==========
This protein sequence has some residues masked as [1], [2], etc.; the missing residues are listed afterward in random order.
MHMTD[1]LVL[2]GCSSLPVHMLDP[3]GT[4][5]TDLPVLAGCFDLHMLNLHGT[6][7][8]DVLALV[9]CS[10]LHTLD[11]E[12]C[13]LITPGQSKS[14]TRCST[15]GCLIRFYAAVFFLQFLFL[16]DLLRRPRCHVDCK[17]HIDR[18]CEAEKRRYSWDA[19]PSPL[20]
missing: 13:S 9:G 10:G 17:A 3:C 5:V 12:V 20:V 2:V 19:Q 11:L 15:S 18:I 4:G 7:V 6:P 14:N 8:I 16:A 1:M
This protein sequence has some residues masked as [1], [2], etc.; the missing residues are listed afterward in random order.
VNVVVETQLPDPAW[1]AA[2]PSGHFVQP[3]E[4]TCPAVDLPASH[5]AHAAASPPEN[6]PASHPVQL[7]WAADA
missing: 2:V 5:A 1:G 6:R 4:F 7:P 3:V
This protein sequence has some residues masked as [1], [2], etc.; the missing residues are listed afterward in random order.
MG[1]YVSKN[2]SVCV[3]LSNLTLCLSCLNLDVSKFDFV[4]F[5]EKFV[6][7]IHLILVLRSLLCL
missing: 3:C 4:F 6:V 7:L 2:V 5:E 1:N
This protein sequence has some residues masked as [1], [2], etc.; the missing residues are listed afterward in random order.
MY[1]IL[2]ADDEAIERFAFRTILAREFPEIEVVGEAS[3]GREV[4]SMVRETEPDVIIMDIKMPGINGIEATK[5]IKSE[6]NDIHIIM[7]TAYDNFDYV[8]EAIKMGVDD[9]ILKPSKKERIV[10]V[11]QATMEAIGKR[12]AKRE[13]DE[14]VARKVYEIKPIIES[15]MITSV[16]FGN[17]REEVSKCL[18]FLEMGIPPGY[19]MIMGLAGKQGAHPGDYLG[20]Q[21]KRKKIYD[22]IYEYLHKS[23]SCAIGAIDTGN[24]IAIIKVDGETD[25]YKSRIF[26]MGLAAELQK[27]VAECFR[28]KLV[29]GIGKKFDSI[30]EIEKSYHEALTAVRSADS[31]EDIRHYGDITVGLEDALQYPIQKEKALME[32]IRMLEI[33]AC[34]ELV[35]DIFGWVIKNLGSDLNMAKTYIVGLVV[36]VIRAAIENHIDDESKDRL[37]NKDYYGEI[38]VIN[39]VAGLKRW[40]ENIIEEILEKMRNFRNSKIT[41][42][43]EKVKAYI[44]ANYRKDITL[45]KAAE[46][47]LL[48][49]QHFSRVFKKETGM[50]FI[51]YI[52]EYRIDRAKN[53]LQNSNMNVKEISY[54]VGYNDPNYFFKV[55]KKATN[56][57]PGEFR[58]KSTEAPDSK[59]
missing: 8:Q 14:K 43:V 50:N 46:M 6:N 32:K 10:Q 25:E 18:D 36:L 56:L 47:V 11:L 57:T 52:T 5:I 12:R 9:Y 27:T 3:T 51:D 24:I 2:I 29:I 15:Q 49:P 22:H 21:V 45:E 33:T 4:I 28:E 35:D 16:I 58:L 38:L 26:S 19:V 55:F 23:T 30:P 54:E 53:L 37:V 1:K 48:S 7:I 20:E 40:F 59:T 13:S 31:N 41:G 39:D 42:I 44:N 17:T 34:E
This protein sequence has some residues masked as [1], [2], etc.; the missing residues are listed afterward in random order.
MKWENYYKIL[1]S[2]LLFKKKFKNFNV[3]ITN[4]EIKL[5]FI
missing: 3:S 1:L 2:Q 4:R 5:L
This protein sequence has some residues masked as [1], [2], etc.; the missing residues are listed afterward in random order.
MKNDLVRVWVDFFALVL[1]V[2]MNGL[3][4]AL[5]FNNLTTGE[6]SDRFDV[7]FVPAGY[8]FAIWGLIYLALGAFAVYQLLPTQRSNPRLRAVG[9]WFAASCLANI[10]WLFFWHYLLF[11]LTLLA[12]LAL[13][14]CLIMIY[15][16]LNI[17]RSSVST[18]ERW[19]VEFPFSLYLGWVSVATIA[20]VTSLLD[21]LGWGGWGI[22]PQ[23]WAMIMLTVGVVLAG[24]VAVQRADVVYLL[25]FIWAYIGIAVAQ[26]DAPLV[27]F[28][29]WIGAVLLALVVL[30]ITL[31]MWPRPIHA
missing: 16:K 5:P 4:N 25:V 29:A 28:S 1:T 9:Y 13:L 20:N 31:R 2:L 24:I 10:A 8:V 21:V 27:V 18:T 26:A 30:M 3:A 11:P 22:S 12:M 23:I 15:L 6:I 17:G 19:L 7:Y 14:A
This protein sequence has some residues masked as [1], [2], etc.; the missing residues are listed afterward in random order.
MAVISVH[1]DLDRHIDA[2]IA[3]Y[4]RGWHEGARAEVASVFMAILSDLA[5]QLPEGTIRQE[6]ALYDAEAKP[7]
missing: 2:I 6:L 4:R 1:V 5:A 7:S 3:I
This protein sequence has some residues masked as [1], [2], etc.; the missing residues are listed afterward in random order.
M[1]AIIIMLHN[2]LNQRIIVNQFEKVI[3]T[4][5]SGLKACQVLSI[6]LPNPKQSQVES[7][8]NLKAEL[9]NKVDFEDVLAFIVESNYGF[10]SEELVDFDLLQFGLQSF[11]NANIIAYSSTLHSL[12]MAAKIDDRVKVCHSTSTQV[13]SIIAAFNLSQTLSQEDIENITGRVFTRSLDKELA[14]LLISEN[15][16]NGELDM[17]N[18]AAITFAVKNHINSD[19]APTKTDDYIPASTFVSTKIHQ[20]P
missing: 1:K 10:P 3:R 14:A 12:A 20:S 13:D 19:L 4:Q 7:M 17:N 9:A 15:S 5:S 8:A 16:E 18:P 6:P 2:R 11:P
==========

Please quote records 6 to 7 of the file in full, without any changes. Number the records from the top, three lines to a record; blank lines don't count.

This protein sequence has some residues masked as [1], [2], etc.; the missing residues are listed afterward in random order.
MKNDLVRVWVDFFALVL[1]V[2]MNGL[3][4]AL[5]FNNLTTGE[6]SDRFDV[7]FVPAGY[8]FAIWGLIYLALGAFAVYQLLPTQRSNPRLRAVG[9]WFAASCLANI[10]WLFFWHYLLF[11]LTLLA[12]LAL[13][14]CLIMIY[15][16]LNI[17]RSSVST[18]ERW[19]VEFPFSLYLGWVSVATIA[20]VTSLLD[21]LGWGGWGI[22]PQ[23]WAMIMLTVGVVLAG[24]VAVQRADVVYLL[25]FIWAYIGIAVAQ[26]DAPLV[27]F[28][29]WIGAVLLALVVL[30]ITL[31]MWPRPIHA
missing: 16:K 5:P 4:N 25:V 29:A 28:S 1:T 9:Y 13:L 20:N 31:R 2:L 24:I 10:A 8:V 21:V 27:V 18:T 26:A 30:M 3:A 11:P 22:S 12:M 23:I 15:L 6:I 17:G 19:L 7:Y 14:A
This protein sequence has some residues masked as [1], [2], etc.; the missing residues are listed afterward in random order.
MAVISVH[1]DLDRHIDA[2]IA[3]Y[4]RGWHEGARAEVASVFMAILSDLA[5]QLPEGTIRQE[6]ALYDAEAKP[7]
missing: 2:I 6:L 4:R 1:V 5:A 7:S 3:I